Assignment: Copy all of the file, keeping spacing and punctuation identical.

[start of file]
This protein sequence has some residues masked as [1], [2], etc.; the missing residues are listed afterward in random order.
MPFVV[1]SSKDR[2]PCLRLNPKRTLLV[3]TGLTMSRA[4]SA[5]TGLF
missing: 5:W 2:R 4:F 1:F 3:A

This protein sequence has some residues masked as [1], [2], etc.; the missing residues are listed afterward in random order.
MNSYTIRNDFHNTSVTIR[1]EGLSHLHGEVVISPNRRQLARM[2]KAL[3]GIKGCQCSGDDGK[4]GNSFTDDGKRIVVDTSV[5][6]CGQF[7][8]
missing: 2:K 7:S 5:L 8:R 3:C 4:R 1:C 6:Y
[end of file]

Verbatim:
This protein sequence has some residues masked as [1], [2], etc.; the missing residues are listed afterward in random order.
MPFVV[1]SSKDR[2]PCLRLNPKRTLLV[3]TGLTMSRA[4]SA[5]TGLF
missing: 5:W 2:R 4:F 1:F 3:A

This protein sequence has some residues masked as [1], [2], etc.; the missing residues are listed afterward in random order.
MNSYTIRNDFHNTSVTIR[1]EGLSHLHGEVVISPNRRQLARM[2]KAL[3]GIKGCQCSGDDGK[4]GNSFTDDGKRIVVDTSV[5][6]CGQF[7][8]
missing: 2:K 7:S 5:L 8:R 3:C 4:R 1:C 6:Y